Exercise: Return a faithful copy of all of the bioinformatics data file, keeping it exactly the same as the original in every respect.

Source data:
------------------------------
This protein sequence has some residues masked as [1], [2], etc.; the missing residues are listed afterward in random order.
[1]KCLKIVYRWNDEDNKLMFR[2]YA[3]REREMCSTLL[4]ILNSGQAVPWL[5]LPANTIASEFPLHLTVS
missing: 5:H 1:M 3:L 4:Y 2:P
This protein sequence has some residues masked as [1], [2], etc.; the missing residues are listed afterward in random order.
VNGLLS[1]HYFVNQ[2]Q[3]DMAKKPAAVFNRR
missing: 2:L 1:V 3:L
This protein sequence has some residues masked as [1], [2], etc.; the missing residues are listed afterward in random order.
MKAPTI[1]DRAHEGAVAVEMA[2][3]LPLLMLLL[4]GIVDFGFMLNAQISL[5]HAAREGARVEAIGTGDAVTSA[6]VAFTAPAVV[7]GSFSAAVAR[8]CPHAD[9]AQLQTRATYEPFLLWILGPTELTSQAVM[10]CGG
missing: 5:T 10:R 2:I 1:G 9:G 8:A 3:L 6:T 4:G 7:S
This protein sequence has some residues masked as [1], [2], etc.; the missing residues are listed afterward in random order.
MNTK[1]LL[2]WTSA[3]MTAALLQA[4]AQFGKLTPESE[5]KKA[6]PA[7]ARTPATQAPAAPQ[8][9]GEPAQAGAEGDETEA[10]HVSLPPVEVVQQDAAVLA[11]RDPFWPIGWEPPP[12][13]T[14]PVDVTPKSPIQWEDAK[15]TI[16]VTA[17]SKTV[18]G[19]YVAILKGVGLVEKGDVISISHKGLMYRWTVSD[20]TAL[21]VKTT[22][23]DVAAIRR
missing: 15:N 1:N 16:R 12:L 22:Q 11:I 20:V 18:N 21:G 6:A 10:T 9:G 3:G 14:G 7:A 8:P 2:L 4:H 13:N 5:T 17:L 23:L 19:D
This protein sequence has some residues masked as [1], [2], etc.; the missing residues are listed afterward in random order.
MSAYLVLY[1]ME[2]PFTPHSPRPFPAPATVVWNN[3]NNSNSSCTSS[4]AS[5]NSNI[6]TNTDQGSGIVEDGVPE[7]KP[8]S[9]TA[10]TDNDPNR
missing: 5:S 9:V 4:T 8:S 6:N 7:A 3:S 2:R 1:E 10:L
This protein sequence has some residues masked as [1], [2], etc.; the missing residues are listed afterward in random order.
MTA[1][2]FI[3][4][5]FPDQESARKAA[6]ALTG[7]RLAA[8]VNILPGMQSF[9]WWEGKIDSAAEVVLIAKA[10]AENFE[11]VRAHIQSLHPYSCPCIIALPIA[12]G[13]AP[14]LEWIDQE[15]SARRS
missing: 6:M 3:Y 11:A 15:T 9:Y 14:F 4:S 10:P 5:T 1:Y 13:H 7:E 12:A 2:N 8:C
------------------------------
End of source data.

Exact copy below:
This protein sequence has some residues masked as [1], [2], etc.; the missing residues are listed afterward in random order.
[1]KCLKIVYRWNDEDNKLMFR[2]YA[3]REREMCSTLL[4]ILNSGQAVPWL[5]LPANTIASEFPLHLTVS
missing: 5:H 1:M 3:L 4:Y 2:P
This protein sequence has some residues masked as [1], [2], etc.; the missing residues are listed afterward in random order.
VNGLLS[1]HYFVNQ[2]Q[3]DMAKKPAAVFNRR
missing: 2:L 1:V 3:L
This protein sequence has some residues masked as [1], [2], etc.; the missing residues are listed afterward in random order.
MKAPTI[1]DRAHEGAVAVEMA[2][3]LPLLMLLL[4]GIVDFGFMLNAQISL[5]HAAREGARVEAIGTGDAVTSA[6]VAFTAPAVV[7]GSFSAAVAR[8]CPHAD[9]AQLQTRATYEPFLLWILGPTELTSQAVM[10]CGG
missing: 5:T 10:R 2:I 1:G 9:G 8:A 3:L 6:T 4:G 7:S
This protein sequence has some residues masked as [1], [2], etc.; the missing residues are listed afterward in random order.
MNTK[1]LL[2]WTSA[3]MTAALLQA[4]AQFGKLTPESE[5]KKA[6]PA[7]ARTPATQAPAAPQ[8][9]GEPAQAGAEGDETEA[10]HVSLPPVEVVQQDAAVLA[11]RDPFWPIGWEPPP[12][13]T[14]PVDVTPKSPIQWEDAK[15]TI[16]VTA[17]SKTV[18]G[19]YVAILKGVGLVEKGDVISISHKGLMYRWTVSD[20]TAL[21]VKTT[22][23]DVAAIRR
missing: 15:N 1:N 16:R 12:L 22:Q 11:I 20:V 18:N 21:G 6:A 10:T 9:G 3:G 14:G 7:A 8:P 2:L 4:H 13:N 5:T 17:L 23:L 19:D
This protein sequence has some residues masked as [1], [2], etc.; the missing residues are listed afterward in random order.
MSAYLVLY[1]ME[2]PFTPHSPRPFPAPATVVWNN[3]NNSNSSCTSS[4]AS[5]NSNI[6]TNTDQGSGIVEDGVPE[7]KP[8]S[9]TA[10]TDNDPNR
missing: 5:S 9:V 4:T 8:S 6:N 7:A 3:S 2:R 1:E 10:L
This protein sequence has some residues masked as [1], [2], etc.; the missing residues are listed afterward in random order.
MTA[1][2]FI[3][4][5]FPDQESARKAA[6]ALTG[7]RLAA[8]VNILPGMQSF[9]WWEGKIDSAAEVVLIAKA[10]AENFE[11]VRAHIQSLHPYSCPCIIALPIA[12]G[13]AP[14]LEWIDQE[15]SARRS
missing: 6:M 3:Y 11:A 15:T 9:Y 14:F 4:S 10:P 5:T 1:Y 13:H 7:E 12:A 2:N 8:C